Daffy acts looney like he'd usually behave in any other Warners cartoon, but its his looney energy that makes him somewhat tamer in this cartoon. Not to mention, in the latter half of the cartoon; both Conrad and Daffy remain silent a lot of the time, occasionally speaking a line of dialogue, and since the mop gag; the energy and characterisation just faded.
An example can appear in the crow's nest scene, where Conrad holds out his telescope on the lookout for Daffy. After placing the telescope back and supposedly grabbing hold of it again, he grabs Daffy's neck mistaking him as a scope. This leads to Daffy's sarcastic remark at Conrad, "Swell view, eh doc?".
Much of that sequence is performed in pantomime, and by doing that; you feel you are losing the personality already established from the characters. It just doesn't work in a cartoon which has a lot of fast-paced action. Note another scene which shows characteristics but lacks energy and motivation. Daffy has slider down a very long chute, but lands from the threatening hands of Conrad. Just as his hands get cleansed, Daffy licks Conrad's lips; unintentionally freeing him. It would've been more motivating a gag if Daffy's hyperactivity was there, such as his 'hoo-hoos'.
You'll notice Chuck certainly expressed a keen eye on dry-brush effect to help gain weight and anticipation into the action, and a lot of the time it's beautiful to look at frame-by-frame.
A clear example of that is seen in the cannon cleaning sequence. Conrad believes he is rid from Daffy, but finds Daffy is only standing right by the cannon. This leads to a childish game where Conrad's and Daffy's hands both overlap one another, and Daffy swirls Conrad's arms to get them into a sticky tangle.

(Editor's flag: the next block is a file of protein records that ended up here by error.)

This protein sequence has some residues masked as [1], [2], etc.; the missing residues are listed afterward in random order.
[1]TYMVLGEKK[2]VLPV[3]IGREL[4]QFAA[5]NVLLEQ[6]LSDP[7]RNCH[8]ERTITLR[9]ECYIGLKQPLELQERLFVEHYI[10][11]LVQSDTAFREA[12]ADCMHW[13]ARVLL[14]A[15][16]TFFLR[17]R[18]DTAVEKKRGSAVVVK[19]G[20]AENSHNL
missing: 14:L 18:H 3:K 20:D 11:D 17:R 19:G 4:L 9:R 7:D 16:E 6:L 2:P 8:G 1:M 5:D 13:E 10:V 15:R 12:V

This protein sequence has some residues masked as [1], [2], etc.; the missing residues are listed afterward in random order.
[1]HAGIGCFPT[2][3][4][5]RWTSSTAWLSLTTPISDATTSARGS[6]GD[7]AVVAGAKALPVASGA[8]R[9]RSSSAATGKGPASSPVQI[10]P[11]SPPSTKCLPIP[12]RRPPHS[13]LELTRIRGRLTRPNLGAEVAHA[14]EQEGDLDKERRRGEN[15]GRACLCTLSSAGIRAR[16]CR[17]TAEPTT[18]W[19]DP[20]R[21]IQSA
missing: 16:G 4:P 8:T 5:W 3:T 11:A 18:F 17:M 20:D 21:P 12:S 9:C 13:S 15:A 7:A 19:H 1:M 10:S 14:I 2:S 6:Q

Conrad manages to unfree himself easily by swirling into a frantic motion, which is seen in the screen shot. Another scene with some great, loose animation is the scene where Daffy plays the nursery rhyme clapping game Pease Porridge Hot with a perplexed Conrad. Note how Chuck's animators at that point were already very liberal in animation, and had this sense of freedom that you'd be under the impression that Chuck's allowing them to go loose. Daffy's little hitch dance in that scene is wonderfully loose and expressive.
It doesn't have much of a sendoff in the cartoon's ending, either. A scene with the captain passing by that does really stand out is the scene of Daffy and Conrad both sliding into the scene to salute. Watch how layers of Daffy and Conrad slide into the scene, with the characters starting out as transparent to opaque. It's difficult to create in terms of ink and painting, as the lighting has to be slightly different each layer. This is also another prime example of just how inventive Chuck's pacing is, and to pull it off takes a lot of ambition.